G R Matthews
USS Chesapeake (Memory)
Way, way back when I first started writing for others to read I did a great thing (for me anyway). I joined a Star Trek RPG ... get back here right now! It was a collaborative writing universe based on a Starship - The USS Chesapeake.
I had a great time writing short posts from the view point of my character, Ensign Hanna. It taught me about characters, about scene setting, description and speech. Was I a great writer? No. But I had fun. Tonight, I went and looked up that old group (1999... 17 years ago) and found a standalone piece. Which I present for you here... as it was written, no editing or polishing.
Oh hell, and reading it through again, I remember the inspiration... and I am sad once more. I had been, the week previously, to the funeral of one of my pupils, an 18 year old. I had sat alongside the Headteacher in an overflowing crematorium and listened to his family, his friends, his girlfriend speak about his too short life. Outside, more people, more of his friends listened on the speakers that had been set up. I can still see his face in my memory.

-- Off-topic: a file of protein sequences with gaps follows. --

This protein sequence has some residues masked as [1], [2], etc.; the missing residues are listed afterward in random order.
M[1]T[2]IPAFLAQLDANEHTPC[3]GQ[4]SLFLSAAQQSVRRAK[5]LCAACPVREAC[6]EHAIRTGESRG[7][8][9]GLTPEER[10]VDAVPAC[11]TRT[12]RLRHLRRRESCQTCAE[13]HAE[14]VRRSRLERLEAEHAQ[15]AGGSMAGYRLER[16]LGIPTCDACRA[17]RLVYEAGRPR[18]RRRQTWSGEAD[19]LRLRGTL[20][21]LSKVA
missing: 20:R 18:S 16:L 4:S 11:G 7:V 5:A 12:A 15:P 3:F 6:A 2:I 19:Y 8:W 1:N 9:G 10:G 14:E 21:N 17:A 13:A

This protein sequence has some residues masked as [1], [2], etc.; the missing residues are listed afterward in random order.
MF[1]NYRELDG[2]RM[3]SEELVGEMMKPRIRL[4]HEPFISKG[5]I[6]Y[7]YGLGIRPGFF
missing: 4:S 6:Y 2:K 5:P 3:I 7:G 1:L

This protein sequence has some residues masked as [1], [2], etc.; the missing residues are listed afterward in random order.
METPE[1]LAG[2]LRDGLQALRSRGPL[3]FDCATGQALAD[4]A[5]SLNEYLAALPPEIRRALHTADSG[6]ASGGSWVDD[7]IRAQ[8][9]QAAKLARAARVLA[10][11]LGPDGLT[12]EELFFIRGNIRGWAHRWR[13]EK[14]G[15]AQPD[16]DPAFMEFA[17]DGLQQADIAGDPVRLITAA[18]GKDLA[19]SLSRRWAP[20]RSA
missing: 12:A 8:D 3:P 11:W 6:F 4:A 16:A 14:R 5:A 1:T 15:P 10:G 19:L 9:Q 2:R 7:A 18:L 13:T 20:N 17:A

No matter, here it is and, Michael, know you are still missed. No one should die that young. I hope you know how many lives you touched in those short years.
In the vast universe were many galaxies, in each many millions of stars, countless planets, and on those planets beings looked up to the shining points and dreamt of travelling between them. Some beings imbued the stars with mystical powers over life and death, love and loss. Some beings saw them as gods striding through the dark sky, others as pin pricks in the blanket of night which the light of creation leaked through. But to all those beings the stars were beautiful and if they could they would reach out, grasp them and hold them close to wonder at the marvels they would see.